God and Country (Club)
February 5, 2017 § Leave a comment
Besides my New South enclave
(our house, the Big House, Gray and Torrence relatives)
—and extending from them (founding members)—
their two stolid sister institutions, housing God and Hēdonē (Pleasure),
nurture my conviction that the world makes sense (until it doesn’t)
Church is the old Main Street Methodist, lit through vivid stained glass windows inlaid (gold) with all my great-grand-kinfolks’ names, until it’s torn down to make way for the First United sometime in the mid-‘fifties. All the Grays are members—even Mama, a converted Presbyterian—but we don’t go very often. Christmas, Easter, Mother’s Day, Children’s Choir. I like singing hymns and responsive reading, but I wiggle or sleep through the sermon, draw on the pledge cards.
We do go to Sunday School, dropped off and picked up (Mama in her robe and slippers, Daddy still asleep), in our then-new Education Building—replaced more recently by the Family Life Center, where once a few years back the local Grays all reunite for an afternoon and supper. Sunday School is ”Jesus Loves Me This I Know” and “Praise Him Praise Him All the Little Children,” or my favorites, “Down by the Station” (in rounds) and “Little Red Caboose,” remembering, perhaps (no more) the time or three we travel the rails to see Mamah and Bozo. (Gastonia is a railroad town.)
Church is also Vacation Bible School and Kindergarten—where I first perform in public (as a tulip; there’s a picture), which I don’t recall. Once in Bible School the teacher tells us all to draw a picture about giving thanks to God and I’m the only one who draws a turkey. Another time someone forgets to pick me up and I walk all the way to the Big House by myself. That’s all that comes to mind. Nothing spiritual. (That comes later.)
Nor do I remember fellows from these early years, aside from cousins and (in fourth grade) Marjorie Kay. Most of them live inside the city limits, go to Central School; I only see them at church.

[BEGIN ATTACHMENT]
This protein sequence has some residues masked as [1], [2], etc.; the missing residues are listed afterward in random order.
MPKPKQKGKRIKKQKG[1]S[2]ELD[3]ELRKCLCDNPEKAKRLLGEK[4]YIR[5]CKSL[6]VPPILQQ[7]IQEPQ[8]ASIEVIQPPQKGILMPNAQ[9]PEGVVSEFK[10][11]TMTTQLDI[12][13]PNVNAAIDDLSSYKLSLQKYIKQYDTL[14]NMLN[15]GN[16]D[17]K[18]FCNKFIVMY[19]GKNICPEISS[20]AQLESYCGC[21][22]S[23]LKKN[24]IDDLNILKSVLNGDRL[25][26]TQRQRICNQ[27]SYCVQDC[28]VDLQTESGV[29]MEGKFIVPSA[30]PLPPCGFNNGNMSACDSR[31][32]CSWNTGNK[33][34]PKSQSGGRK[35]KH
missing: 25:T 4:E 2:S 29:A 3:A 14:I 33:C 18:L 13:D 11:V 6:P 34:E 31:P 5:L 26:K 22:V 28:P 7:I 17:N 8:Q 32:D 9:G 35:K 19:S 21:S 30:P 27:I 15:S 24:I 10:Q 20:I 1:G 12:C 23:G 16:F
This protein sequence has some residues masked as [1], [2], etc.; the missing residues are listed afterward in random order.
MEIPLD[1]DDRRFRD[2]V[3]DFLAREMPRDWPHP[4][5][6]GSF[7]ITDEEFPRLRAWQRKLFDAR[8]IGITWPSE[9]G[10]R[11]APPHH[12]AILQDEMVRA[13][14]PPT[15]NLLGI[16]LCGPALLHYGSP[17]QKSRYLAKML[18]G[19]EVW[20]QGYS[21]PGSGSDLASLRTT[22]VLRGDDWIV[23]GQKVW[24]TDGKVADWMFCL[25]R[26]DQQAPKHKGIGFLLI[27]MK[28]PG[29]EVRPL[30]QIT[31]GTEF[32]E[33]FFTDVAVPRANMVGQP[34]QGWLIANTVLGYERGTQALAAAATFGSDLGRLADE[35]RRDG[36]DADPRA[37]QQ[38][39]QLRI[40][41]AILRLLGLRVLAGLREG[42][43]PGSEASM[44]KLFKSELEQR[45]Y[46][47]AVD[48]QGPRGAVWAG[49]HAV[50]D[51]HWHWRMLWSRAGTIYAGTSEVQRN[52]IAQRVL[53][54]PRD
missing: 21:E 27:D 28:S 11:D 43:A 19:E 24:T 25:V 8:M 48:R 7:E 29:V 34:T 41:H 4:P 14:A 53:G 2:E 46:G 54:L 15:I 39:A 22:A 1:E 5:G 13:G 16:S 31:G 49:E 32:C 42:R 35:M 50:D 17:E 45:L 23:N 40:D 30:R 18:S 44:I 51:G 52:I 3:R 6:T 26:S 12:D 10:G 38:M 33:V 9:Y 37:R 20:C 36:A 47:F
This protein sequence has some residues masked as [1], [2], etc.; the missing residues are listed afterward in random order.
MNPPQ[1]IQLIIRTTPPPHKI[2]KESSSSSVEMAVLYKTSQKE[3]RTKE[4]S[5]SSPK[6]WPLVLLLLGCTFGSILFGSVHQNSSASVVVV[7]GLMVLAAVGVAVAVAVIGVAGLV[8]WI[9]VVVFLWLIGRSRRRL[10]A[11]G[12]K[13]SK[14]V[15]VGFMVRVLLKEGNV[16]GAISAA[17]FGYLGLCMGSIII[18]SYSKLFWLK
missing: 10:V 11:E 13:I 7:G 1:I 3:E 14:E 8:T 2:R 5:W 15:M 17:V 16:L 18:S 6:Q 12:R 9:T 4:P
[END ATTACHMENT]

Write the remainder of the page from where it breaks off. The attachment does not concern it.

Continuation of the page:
Most of the members of the Church (including all Gray relatives) are members of the Gastonia Country Club and Golf Course. Founded by the Captain and his ilk in 1919 off New Hope Road (the Grays’ back yards), on land through which Wilkinson Boulevard now runs. The house in which Dad died, which Mama Gray bought for him from Lois and Bill’s estate, stands still at 1849 Country Club Road, overlooking houses built on the long gone fairway.
The Club is where I go swimming, every day of every long hot summer, baby pool to shallow end, once flailing in the deep end (am I really just pretending, teasing?), Mama diving in to save me, ruining her Kodak. “Five more minutes, Mama, please?” Marco Polo. Diving in. Cannon-balling. Belly flop. Swimming under water all the way across. Crawling up the back side of the ladder, getting stuck, struggling, scraping, running out of air (somebody help me!), up and heaving somehow like a dream…
I never play tennis or golf. Why not? Mama plays tennis, Daddy plays golf. Not that I’m a natural athlete. My self-image is always driven by the little fat kid, big for his age (too big for his britches), too smart, too rich, too lonely, nothing right. Do I take tennis lessons once, with her old wooden racquet, handle wrapped in leather, peeling, wooden press with thumbscrews? Do I quit because I’m fat?
Daddy never once takes me golfing—unless you count our speechless roles as golfers in the movie King Kong Lives, in which his tee shot soars into the woods and hits King Kong on the head, which angrily appears above the trees to send us running for our lives. (In the take they use I slip, fall, steal the scene.) He doesn’t buy me clubs; instead he gives me Nancy’s ancient (women’s) set, hickory-shafted irons all warped, the woods too long when I’m eight.
I think the point is, whether or not I’m interested in tennis or golf, looking back, I’m disappointed that they don’t share their enthusiasms with me. Instead, I swim and swam—I love to swim, I can hold my breath forever—while Mama drinks co-cola and smokes cigarettes with the other moms on the patio.